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Artistically in Sync, and Reunited for ‘The Merchant of Venice’

It helps to immerse himself that way, and he likes that each version has different scholars’ notes, with possibly slightly varied text. He has even more copies of “Othello” — 16 or 17, he thinks.

Arbus, applauding the wisdom of keeping multiple editions, cited a version of “Othello” whose editor had reassigned one of Desdemona’s lines to Emilia, and in the process done away with a key to Desdemona’s character.

“You see?” Thompson marveled. “That is fascinating. From a line.”

Later, by phone, Arbus would say that part of what makes Thompson so compelling onstage is that “his nerves are closer to his skin than many people’s are, in that he’s very sensitive to the language, very sensitive to other actors.”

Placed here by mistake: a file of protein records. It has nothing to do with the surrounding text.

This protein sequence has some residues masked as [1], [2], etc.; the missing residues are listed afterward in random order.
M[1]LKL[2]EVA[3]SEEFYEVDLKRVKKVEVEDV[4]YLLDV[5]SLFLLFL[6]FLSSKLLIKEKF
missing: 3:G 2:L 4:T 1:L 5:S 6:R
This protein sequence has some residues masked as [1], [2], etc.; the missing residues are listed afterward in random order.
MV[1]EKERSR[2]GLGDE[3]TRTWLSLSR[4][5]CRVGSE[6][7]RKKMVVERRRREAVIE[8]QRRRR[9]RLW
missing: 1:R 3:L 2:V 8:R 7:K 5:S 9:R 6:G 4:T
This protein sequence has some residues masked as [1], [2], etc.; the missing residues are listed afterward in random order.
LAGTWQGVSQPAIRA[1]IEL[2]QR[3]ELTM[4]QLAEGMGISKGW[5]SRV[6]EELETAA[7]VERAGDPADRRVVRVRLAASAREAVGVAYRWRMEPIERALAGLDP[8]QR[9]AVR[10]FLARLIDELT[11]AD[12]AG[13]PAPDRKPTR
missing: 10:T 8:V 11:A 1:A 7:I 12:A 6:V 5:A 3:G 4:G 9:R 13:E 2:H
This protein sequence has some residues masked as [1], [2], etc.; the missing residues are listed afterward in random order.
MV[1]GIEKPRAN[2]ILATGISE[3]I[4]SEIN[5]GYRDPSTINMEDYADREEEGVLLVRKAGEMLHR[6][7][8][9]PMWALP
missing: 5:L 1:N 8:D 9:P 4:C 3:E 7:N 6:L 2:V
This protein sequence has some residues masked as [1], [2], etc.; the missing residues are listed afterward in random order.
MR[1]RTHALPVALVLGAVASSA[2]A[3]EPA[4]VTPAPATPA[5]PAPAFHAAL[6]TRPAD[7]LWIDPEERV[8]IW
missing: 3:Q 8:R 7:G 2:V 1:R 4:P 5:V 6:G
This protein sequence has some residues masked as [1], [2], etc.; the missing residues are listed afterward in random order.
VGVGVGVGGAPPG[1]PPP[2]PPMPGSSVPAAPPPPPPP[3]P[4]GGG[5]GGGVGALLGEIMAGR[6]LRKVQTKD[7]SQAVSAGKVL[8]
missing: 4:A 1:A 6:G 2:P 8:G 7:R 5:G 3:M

“It’s these big stories that I feel satisfy his soul in a way that maybe nothing else does,” she said.

But that afternoon in the rehearsal space, Thompson was talking about trust — about how he would probably say yes to doing another Shakespeare play with Arbus even before she told him which one she had in mind.

“I mean, she may say, ‘OK, it’s going to be a comedy,’” he said. “And I hate comedies. I would still do it.”

Rising ever so slightly to his bait, Arbus didn’t mention a title, just a potential role, as distant from Shylock and “The Merchant of Venice” as Shakespeare could be — the weaver-turned-ass in “A Midsummer Night’s Dream.”

“Bottom, Bottom, Bottom,” she said.

“I’d say OK,” Thompson said. “I’ll do it with Arin.”

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